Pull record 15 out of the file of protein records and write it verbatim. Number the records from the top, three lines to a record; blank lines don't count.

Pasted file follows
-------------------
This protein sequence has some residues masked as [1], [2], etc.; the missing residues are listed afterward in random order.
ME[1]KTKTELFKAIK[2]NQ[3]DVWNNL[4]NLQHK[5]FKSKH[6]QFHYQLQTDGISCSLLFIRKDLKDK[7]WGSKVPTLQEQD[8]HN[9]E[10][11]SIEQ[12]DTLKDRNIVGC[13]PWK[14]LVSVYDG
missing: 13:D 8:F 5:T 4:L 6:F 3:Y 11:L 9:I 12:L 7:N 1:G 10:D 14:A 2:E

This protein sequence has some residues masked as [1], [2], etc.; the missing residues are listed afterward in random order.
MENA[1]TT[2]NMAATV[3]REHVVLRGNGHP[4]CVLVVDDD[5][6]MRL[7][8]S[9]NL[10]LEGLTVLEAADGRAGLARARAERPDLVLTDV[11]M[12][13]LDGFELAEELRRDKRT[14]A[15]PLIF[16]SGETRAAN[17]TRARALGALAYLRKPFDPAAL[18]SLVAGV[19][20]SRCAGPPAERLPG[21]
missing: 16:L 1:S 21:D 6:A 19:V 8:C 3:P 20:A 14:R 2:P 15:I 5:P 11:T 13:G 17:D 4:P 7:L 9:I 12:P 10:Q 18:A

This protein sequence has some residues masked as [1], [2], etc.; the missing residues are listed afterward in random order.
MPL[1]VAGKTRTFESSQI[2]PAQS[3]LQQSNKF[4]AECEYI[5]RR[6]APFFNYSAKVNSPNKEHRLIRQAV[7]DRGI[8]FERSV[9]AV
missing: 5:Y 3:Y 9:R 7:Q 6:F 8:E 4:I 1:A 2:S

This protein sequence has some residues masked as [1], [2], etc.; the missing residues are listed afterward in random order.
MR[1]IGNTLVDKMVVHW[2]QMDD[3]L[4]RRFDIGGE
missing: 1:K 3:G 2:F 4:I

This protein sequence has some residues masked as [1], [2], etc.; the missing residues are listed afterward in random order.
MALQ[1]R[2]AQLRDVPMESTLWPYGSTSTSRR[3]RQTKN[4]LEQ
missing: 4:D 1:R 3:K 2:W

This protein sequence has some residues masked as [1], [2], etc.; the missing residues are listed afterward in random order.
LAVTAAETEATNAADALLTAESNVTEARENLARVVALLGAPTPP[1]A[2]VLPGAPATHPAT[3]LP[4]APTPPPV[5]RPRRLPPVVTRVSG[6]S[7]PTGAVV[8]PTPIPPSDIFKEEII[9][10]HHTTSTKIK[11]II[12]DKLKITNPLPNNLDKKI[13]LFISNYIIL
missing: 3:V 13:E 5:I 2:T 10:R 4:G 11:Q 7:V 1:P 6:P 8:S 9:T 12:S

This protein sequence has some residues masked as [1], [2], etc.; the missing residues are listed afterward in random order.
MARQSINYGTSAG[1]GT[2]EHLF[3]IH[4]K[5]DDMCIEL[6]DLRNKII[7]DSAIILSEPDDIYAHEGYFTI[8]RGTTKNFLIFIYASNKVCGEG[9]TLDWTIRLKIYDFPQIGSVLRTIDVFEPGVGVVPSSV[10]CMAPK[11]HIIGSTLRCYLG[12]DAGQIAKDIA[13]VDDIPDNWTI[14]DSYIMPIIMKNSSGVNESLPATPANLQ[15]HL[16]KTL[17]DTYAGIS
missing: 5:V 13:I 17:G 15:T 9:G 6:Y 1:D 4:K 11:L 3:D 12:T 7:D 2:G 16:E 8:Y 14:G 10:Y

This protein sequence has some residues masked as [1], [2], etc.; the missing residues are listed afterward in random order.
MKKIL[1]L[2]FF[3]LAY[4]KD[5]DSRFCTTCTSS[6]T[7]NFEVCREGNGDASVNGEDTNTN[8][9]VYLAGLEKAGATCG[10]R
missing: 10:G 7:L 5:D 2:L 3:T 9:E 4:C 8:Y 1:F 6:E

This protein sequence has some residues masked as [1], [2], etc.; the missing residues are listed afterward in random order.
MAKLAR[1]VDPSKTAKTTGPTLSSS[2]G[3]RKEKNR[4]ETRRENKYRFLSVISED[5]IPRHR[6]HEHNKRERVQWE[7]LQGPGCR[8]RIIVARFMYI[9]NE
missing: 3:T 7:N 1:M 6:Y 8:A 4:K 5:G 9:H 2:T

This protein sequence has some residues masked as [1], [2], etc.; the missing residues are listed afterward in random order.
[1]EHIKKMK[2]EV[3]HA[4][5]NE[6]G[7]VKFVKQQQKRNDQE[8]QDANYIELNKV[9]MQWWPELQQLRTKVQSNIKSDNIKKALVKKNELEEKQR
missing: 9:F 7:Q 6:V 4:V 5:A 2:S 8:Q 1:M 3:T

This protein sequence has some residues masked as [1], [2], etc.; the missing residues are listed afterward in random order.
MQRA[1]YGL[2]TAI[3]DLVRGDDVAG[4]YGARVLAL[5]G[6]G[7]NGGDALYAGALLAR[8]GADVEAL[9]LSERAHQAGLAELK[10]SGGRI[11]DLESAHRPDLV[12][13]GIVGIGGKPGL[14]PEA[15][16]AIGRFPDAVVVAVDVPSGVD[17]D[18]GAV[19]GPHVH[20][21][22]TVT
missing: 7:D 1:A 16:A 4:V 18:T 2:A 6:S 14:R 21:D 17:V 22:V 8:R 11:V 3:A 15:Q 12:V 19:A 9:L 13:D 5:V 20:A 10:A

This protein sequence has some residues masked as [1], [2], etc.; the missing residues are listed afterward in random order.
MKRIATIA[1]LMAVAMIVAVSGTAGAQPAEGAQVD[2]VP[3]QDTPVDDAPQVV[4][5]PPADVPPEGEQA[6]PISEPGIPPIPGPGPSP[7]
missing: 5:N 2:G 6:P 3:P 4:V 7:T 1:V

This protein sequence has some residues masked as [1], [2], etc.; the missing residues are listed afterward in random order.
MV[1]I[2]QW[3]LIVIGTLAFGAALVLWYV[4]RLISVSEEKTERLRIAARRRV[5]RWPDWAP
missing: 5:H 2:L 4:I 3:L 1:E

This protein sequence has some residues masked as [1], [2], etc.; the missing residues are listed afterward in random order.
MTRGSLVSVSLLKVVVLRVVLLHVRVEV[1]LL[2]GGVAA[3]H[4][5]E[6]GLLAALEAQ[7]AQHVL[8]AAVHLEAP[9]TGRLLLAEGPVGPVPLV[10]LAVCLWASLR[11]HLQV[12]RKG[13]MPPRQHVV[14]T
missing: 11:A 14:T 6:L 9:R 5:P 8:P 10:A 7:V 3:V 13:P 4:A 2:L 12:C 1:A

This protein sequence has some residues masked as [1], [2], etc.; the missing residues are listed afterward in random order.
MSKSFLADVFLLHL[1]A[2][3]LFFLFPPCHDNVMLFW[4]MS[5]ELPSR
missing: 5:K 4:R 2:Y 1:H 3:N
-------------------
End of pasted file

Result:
This protein sequence has some residues masked as [1], [2], etc.; the missing residues are listed afterward in random order.
MSKSFLADVFLLHL[1]A[2][3]LFFLFPPCHDNVMLFW[4]MS[5]ELPSR
missing: 5:K 4:R 2:Y 1:H 3:N